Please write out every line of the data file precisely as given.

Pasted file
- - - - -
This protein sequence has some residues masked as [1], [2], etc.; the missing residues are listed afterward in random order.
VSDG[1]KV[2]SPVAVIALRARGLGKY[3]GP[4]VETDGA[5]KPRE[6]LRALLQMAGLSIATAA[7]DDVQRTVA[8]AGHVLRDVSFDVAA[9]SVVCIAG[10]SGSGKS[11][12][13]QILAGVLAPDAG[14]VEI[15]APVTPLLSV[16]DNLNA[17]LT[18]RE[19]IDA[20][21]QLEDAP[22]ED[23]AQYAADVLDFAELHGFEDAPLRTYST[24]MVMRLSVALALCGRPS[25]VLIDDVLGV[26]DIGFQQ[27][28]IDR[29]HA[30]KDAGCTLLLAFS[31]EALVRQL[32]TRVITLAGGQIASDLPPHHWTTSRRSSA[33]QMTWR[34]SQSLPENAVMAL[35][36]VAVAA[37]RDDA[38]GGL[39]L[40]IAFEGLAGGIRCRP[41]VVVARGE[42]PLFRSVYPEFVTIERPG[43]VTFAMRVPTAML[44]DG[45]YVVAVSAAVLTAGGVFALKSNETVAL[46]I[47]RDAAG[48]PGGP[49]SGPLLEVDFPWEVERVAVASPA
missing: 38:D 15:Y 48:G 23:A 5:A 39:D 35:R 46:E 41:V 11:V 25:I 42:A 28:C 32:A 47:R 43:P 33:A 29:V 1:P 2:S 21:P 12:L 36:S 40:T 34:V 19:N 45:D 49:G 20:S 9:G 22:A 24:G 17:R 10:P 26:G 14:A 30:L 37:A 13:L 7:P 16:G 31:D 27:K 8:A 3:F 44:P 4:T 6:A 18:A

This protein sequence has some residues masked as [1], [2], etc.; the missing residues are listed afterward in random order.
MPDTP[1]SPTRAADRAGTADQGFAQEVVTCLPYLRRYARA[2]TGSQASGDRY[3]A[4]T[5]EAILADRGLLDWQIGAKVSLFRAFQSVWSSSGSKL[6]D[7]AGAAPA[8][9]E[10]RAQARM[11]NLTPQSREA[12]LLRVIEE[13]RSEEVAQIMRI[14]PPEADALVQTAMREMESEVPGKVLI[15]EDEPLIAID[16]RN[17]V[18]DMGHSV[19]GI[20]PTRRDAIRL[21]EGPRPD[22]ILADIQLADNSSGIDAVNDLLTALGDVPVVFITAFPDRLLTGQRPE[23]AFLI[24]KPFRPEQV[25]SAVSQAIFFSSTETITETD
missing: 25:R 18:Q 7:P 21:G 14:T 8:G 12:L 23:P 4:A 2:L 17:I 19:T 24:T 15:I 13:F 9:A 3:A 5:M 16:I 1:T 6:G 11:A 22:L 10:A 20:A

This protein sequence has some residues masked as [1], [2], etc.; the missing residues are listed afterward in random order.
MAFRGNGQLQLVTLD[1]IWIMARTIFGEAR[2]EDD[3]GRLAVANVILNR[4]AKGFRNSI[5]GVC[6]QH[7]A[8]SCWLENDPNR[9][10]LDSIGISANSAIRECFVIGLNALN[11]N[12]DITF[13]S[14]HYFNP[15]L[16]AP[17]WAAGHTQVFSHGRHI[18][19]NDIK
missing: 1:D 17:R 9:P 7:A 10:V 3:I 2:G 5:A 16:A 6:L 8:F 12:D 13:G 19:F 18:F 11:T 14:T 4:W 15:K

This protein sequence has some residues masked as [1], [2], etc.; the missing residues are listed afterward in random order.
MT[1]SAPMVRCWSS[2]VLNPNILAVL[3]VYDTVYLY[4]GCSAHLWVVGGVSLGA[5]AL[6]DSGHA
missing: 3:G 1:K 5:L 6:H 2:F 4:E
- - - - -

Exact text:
This protein sequence has some residues masked as [1], [2], etc.; the missing residues are listed afterward in random order.
VSDG[1]KV[2]SPVAVIALRARGLGKY[3]GP[4]VETDGA[5]KPRE[6]LRALLQMAGLSIATAA[7]DDVQRTVA[8]AGHVLRDVSFDVAA[9]SVVCIAG[10]SGSGKS[11][12][13]QILAGVLAPDAG[14]VEI[15]APVTPLLSV[16]DNLNA[17]LT[18]RE[19]IDA[20][21]QLEDAP[22]ED[23]AQYAADVLDFAELHGFEDAPLRTYST[24]MVMRLSVALALCGRPS[25]VLIDDVLGV[26]DIGFQQ[27][28]IDR[29]HA[30]KDAGCTLLLAFS[31]EALVRQL[32]TRVITLAGGQIASDLPPHHWTTSRRSSA[33]QMTWR[34]SQSLPENAVMAL[35][36]VAVAA[37]RDDA[38]GGL[39]L[40]IAFEGLAGGIRCRP[41]VVVARGE[42]PLFRSVYPEFVTIERPG[43]VTFAMRVPTAML[44]DG[45]YVVAVSAAVLTAGGVFALKSNETVAL[46]I[47]RDAAG[48]PGGP[49]SGPLLEVDFPWEVERVAVASPA
missing: 38:D 15:Y 48:G 23:A 5:A 39:D 35:R 46:E 41:V 11:V 25:I 42:A 28:C 32:A 47:R 43:P 33:A 29:V 1:P 2:S 21:P 12:L 36:S 40:T 34:V 19:N 45:D 49:G 20:S 9:G 22:A 24:G 17:R 10:P 26:G 14:A 30:L 37:A 13:L 7:P 16:G 31:D 27:K 8:A 3:F 44:P 4:T 6:A 18:A

This protein sequence has some residues masked as [1], [2], etc.; the missing residues are listed afterward in random order.
MPDTP[1]SPTRAADRAGTADQGFAQEVVTCLPYLRRYARA[2]TGSQASGDRY[3]A[4]T[5]EAILADRGLLDWQIGAKVSLFRAFQSVWSSSGSKL[6]D[7]AGAAPA[8][9]E[10]RAQARM[11]NLTPQSREA[12]LLRVIEE[13]RSEEVAQIMRI[14]PPEADALVQTAMREMESEVPGKVLI[15]EDEPLIAID[16]RN[17]V[18]DMGHSV[19]GI[20]PTRRDAIRL[21]EGPRPD[22]ILADIQLADNSSGIDAVNDLLTALGDVPVVFITAFPDRLLTGQRPE[23]AFLI[24]KPFRPEQV[25]SAVSQAIFFSSTETITETD
missing: 25:R 18:Q 7:P 21:G 14:T 8:G 12:L 23:P 4:A 2:L 17:I 19:T 24:T 15:I 13:F 9:A 3:A 5:M 16:I 1:T 6:G 11:A 22:L 10:A 20:A

This protein sequence has some residues masked as [1], [2], etc.; the missing residues are listed afterward in random order.
MAFRGNGQLQLVTLD[1]IWIMARTIFGEAR[2]EDD[3]GRLAVANVILNR[4]AKGFRNSI[5]GVC[6]QH[7]A[8]SCWLENDPNR[9][10]LDSIGISANSAIRECFVIGLNALN[11]N[12]DITF[13]S[14]HYFNP[15]L[16]AP[17]WAAGHTQVFSHGRHI[18][19]NDIK
missing: 1:D 17:R 9:P 7:A 10:V 3:I 2:G 5:A 16:A 6:L 8:F 12:D 13:G 19:F 18:F 11:T 14:T 4:W 15:K

This protein sequence has some residues masked as [1], [2], etc.; the missing residues are listed afterward in random order.
MT[1]SAPMVRCWSS[2]VLNPNILAVL[3]VYDTVYLY[4]GCSAHLWVVGGVSLGA[5]AL[6]DSGHA
missing: 3:G 1:K 5:L 6:H 2:F 4:E